What I saw onscreen in the dramatic scenes that center Music were, with few exceptions, so bad that I didn’t want to look at the screen when the character was on it. We’re talking about a Mickey Rooney-in-“Breakfast at Tiffany’s” level of wrongheadedness. (Please bear in mind that I’m not blaming the actress for anything; it is the responsibility of the director, screenwriters, and producers to oversee matters of authenticity and provide depth and nuance to a role such as this.)
The movie has other problems as well, and they’re all of a piece with its general failure to imagine people beyond stereotypes. I didn’t see much evidence of deep understanding of the life of a substance abuser in the way that the movie portrays Zu (the generic scene where she smells an opened bottle of alcohol and then pours it down the drain could’ve been written by somebody who’s never had a drink, or watched another person have one). Likewise, can we just agree that we’re at the point in American indie film history where it’s time to retire the bighearted Latinx landlord and the generic African best friend, both of whom exist onscreen to serve the needs of, and comment upon the plight of, the white main characters?
So Ebo is from Africa. Good to know. That’s a continent, like North America. I’m from North America. Where in Africa is Ebo from? What country? What part of what country? What’s his native language? How long has he been in the United States? If he’s lived in more than one part, what differences did he notice? And what of George? Who is he, as a distinct individual who has a life beyond the scenes that he happens to appear in? Where is he from? What’s interesting about him besides the fact that he’s a caretaker? His entire character is defined through his relationship to the sisters and their lives, just like Ebo’s. At least Ebo has some resentment towards his brother, and gets a scene where he plays the piano for a minute.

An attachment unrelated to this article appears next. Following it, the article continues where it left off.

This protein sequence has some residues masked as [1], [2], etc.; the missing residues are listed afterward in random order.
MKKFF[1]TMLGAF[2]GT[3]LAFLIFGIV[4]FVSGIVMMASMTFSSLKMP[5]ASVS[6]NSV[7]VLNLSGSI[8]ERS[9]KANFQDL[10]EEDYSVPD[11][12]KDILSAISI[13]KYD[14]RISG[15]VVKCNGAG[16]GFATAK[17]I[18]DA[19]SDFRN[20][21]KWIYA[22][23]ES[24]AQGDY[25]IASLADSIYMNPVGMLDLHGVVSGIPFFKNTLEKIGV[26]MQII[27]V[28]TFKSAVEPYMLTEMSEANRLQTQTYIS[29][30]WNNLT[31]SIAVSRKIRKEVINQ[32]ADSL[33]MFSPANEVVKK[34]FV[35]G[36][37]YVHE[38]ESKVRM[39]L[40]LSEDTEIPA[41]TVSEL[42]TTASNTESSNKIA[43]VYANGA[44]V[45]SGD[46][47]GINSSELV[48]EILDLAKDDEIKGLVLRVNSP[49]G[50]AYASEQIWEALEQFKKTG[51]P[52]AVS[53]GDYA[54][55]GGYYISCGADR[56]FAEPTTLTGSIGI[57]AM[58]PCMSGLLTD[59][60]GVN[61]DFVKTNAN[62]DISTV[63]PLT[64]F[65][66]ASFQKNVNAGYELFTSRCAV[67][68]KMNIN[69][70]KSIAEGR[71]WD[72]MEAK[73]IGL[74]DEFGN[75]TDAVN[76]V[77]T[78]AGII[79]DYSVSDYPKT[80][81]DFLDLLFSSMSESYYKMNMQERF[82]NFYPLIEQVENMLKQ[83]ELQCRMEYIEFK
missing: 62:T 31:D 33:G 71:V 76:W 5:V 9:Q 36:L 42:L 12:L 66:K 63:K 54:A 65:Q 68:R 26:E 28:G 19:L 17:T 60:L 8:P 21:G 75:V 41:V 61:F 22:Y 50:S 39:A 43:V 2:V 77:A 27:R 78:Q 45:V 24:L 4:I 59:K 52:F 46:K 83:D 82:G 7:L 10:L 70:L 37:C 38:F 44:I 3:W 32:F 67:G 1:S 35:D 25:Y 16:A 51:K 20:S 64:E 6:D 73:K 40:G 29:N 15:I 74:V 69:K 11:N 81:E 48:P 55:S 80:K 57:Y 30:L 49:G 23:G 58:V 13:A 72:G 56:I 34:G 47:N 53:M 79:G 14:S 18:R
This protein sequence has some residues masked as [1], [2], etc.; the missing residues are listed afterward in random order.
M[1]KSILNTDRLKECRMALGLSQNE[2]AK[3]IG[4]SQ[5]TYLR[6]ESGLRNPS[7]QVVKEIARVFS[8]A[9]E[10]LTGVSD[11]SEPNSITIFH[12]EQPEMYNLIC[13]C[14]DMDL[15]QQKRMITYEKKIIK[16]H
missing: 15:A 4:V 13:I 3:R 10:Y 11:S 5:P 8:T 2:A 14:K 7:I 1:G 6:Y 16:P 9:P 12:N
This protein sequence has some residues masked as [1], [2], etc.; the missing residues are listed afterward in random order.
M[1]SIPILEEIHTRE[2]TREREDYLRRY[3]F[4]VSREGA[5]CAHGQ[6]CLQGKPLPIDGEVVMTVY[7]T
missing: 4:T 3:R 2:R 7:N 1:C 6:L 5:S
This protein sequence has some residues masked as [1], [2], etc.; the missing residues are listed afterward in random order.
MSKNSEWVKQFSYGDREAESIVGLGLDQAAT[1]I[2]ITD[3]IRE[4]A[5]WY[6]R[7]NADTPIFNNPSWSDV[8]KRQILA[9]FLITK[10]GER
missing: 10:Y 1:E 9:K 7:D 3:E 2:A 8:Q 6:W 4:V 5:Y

What a missed opportunity “Music” is—never more so than when it’s centering the character who gives the movie its title. I know and am close to a number of people who have variants of the conditions depicted in “Music.” I’ve known one for decades. None are holy fool-types with no discernible personalities beyond wearing headphones and grinning and blurting out simple phrases and sometimes getting frustrated to the point where they make a scene in public. I’m not saying nobody exists who acts that way, while exhibiting no other psychological or behavioral details that might help flesh them out as people. I’m saying that if such people do exist, they unfortunately happen to embody behavior identical to what you’d see in a movie made by people who decided to approach a delicate subject in an obvious and clumsy manner.
You can go out into the world and find somebody who fits any stereotype if you’re looking to prove this kind of point. But it isn’t the kind of point an artist should wish to prove. Better to present a character that makes the viewer say, simultaneously, “This character is unique and remarkable” and also “This presentation of the character tracks with everything we know to be true about her scenario.” That’s the sweet spot where a storyteller wants to land.